Newbie needs advice on Vitus 979

Discussion in 'The Bike Cafe' started by BigEd, Mar 15, 2004.

  1. BigEd

    BigEd New Member

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    Let me start off by saying that this is my first post and I am really happy that I found this site. I have been a serious mountain biker since 1997 and I have recently aquired an interest in road bikes. Recently a friend gave me a Vitus 979 that had been hanging in his garage since 1990. He bought this bike new in the early 80's (I think) and literally stopped riding it in 1990 when he fell off of it due to a head-on collision with a small kid that darted out in front of him on a bike path at some beach.

    Anyways, the frame is in very good condition aside from some small nicks and scratches from normal use. Suprisingly the frame did not suffer any damage in the accident although the front rim looks bent and my friend also thinks that the fork might be bent too ( I could not find anything wrong with it upon close examination.) The front and rear brakes and hardware are missing as well as the seat and pedals. The crank and head set is Shimano 600. The front and rear derailers are Suntour Cyclone. The front and rear rims and hubs are of unknown origin as well as the stem, handlebar, and seat post. I think the shift levers are also Shimano. It has Specilaized racing tires, but along with the tubes thay are probably rotten from age.

    Can anyone tell me if this bike is worthing bringing up to date. The frame looks really trick and it is very light. My knowledge of road bikes and parts is very limited so I need some good advice. What would it cost to bring this bike up to rideable condition with lets say "middle of the road" parts? I basically commute to and from work on my mountain bikes which is about 50 miles weekly and I am planning on riding an additional 75-100 miles on the weekends once I get a road bike.
     
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  2. boudreaux

    boudreaux New Member

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    Why don't you just clean it up and ride it like it is. If it's 7 speed, the rear dropout spacing is probably 126mm, and current 8,9, and 10 speed uses 130. Aluminum stays do not like being bent. And same goes for fork if involved in a crash. I would not spend anything on it.
     
  3. Gonzo Bob

    Gonzo Bob New Member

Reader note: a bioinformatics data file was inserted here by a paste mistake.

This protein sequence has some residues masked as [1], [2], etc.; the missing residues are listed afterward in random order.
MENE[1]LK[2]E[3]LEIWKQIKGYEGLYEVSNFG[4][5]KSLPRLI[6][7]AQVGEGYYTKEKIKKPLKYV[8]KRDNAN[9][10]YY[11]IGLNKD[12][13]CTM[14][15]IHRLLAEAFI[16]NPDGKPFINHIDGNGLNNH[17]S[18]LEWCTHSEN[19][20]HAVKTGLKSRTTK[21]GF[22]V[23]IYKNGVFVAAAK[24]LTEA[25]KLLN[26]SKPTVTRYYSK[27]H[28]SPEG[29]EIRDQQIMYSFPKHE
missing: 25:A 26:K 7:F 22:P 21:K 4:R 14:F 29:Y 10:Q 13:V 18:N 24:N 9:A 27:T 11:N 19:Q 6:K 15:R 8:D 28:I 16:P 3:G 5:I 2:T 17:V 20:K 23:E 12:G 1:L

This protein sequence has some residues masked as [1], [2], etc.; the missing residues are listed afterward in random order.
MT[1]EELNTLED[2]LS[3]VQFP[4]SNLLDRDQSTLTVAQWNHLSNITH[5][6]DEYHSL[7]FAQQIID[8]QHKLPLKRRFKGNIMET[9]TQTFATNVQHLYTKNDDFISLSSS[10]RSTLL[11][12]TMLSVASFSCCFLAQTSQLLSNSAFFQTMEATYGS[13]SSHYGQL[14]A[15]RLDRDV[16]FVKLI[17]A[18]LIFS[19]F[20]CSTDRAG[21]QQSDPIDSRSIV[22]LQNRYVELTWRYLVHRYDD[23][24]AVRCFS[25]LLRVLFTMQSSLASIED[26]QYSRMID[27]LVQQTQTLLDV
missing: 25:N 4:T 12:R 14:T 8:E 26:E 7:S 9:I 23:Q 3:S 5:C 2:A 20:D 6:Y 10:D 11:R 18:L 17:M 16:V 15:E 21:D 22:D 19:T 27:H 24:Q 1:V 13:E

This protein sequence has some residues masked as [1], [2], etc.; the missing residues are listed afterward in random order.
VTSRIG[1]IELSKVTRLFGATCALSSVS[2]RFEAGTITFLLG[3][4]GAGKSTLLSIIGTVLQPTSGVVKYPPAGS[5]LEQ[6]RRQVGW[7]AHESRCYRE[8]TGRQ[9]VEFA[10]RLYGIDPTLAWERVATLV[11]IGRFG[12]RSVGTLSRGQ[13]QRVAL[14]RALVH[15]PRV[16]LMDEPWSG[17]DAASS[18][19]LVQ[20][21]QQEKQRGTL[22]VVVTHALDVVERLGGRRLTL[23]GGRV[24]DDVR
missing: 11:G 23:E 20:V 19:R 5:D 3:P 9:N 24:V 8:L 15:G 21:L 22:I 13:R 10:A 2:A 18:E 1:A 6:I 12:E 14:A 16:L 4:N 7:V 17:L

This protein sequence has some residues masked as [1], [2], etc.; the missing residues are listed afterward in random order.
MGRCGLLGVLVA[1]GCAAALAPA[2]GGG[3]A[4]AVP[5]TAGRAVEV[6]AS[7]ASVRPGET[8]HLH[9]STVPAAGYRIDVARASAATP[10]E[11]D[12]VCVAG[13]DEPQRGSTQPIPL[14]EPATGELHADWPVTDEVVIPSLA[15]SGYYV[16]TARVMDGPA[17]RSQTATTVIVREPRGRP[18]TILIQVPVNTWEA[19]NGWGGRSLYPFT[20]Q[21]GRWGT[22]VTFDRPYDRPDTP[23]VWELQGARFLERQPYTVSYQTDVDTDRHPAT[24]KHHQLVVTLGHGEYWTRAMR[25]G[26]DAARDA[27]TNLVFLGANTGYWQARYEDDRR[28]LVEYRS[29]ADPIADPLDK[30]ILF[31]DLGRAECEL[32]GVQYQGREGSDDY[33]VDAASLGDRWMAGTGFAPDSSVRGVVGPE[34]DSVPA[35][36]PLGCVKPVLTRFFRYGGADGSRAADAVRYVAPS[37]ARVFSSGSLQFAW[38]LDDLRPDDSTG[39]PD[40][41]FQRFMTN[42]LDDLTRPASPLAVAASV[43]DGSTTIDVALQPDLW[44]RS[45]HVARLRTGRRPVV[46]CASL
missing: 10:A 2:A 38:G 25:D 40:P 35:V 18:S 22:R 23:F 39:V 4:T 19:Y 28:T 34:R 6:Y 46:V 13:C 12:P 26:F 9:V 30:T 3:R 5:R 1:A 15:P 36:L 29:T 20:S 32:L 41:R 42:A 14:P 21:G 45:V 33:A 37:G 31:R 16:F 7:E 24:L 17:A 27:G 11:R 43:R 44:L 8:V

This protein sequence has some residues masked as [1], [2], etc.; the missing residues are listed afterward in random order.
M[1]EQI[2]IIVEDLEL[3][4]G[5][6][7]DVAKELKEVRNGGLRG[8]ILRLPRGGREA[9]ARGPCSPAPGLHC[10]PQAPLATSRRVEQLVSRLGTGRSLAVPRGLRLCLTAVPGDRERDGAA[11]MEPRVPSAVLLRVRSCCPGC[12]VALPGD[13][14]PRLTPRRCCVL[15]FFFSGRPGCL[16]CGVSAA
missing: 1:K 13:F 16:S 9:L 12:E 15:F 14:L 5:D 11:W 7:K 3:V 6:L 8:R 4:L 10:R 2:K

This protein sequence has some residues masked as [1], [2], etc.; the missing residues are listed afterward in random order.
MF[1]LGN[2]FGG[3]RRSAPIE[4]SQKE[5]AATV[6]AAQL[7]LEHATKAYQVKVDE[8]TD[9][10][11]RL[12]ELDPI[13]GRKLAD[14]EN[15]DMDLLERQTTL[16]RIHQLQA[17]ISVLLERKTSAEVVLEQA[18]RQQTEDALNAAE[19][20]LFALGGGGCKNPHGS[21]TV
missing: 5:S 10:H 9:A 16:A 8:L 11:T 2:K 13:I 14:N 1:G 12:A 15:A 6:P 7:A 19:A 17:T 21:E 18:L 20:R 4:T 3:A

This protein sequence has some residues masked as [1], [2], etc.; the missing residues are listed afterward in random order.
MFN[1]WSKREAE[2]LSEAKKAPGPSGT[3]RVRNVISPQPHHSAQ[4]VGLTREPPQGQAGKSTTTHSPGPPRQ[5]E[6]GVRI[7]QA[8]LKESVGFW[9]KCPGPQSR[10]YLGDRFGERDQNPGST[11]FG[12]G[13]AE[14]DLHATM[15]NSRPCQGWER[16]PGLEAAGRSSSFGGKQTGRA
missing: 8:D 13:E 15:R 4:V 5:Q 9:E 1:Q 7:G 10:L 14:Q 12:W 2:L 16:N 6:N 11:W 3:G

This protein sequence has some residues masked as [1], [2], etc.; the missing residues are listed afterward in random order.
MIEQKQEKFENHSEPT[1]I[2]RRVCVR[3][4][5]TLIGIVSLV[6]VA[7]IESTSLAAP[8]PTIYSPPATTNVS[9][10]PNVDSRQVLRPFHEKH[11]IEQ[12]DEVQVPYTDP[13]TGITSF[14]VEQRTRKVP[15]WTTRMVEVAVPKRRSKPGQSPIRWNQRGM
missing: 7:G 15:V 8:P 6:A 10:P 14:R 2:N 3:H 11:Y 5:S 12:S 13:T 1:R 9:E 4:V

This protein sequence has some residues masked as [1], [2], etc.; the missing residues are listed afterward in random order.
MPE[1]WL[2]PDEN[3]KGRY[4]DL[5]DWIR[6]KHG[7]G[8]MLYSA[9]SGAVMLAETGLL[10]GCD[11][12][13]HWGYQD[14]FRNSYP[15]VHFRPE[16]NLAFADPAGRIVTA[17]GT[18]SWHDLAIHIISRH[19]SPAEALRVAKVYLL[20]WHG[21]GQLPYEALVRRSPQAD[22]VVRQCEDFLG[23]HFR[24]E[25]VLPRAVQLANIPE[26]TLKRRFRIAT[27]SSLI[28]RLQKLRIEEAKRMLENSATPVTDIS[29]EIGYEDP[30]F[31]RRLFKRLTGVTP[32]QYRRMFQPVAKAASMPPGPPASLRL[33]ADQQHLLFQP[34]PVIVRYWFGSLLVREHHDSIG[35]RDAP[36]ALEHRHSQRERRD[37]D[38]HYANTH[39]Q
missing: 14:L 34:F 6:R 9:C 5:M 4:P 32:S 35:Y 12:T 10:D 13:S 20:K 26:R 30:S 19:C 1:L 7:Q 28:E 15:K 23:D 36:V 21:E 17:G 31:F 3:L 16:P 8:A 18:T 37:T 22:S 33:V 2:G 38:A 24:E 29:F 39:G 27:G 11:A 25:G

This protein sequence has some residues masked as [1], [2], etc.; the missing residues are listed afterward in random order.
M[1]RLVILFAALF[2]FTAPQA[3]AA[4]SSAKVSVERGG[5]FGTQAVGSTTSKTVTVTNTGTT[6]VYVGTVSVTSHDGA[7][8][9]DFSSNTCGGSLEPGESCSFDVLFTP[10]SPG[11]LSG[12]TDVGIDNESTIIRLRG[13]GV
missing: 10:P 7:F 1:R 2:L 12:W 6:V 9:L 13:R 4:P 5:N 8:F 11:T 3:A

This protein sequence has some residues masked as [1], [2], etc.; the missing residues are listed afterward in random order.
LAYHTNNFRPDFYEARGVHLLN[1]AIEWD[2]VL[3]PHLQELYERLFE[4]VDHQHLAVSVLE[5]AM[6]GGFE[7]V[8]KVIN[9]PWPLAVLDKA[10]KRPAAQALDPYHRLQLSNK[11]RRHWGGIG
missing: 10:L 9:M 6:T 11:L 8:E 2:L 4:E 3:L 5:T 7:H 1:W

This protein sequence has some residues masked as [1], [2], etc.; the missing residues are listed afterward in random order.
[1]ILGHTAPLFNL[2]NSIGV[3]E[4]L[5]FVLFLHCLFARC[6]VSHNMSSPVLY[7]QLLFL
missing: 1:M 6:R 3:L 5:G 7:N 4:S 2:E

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    Hey, I've got a Vitus 979 from the mid-80s. Extremely light for its day but it has long been surpassed by carbon fibre and large diameter aluminum frames. I'm still running the original components on it since it has 126mm rear dropout spacing and aluminum frames should not be spread.

    What kind of rear hub - cassette or freewheel? 120mm or 126mm OLD? Probably not indexed shifting as that was not available until 1985 on Dura-ace and 1986 for 600 (plus it has Suntour derailers). But you don't *need* indexed shifting. If rear hub is 126mm, you may be able to put on a 7-speed cassette or freewheel and get some used or new-old-stock 7-speed indexed shifters. 8-speed shifters would probaby even work as the spacing is almost the same. But if you get Shimano indexed levers, you'd also need to get a Shimano rear derailer. The Suntour and Shimano stuff have different cable travel requirements.
     
  4. thowe

    thowe New Member

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    I would consider upgrading the frame. Throw all the components, except for salvagable ones, into a bin for some other use.

    I purchased a new Vitus frame (600 bucks!) and completed it with shimano 600 group, ambrosia wheels etc in 1986. At that time, the bike was the lightest and most "tricked" out on the road. I lived in the mtns and put many miles on this original setup, some racing and hill climbing. All in all, I estimate > 10000 miles on it over the years. Vitus was ahead of its time in glueing these aluminum tubes and joints. You will hear naysayers speak of the glue failing at the joints etc but I never experienced any problems. I should point out, I used the bike to do several state rides, RAGBRAI across Iowa, ride of the rockies and BRAG across georgia.

    2 springs ago as I was almost home from a ride, the fork broke near the top of the threading. I walked it home, next day purchased a new front end with a look carbon fork, deda headset and bars. It worked like a champ again, funky, the rear triangle flex with a stiff front was a new experince.

    I purchased a monocoque carbon frame last year and ride it primarlily now. I have since put the vitus it on the wall, ride it once in awhile and will continue to do so. Vitus inc. was bought out by Time in 1989 so the bikes all got absorbed by their product line.

    hope this helps.
     
  5. boudreaux

    boudreaux New Member

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    You never spread the rear triangle for wider current hubs either. not recommended for Al.
     
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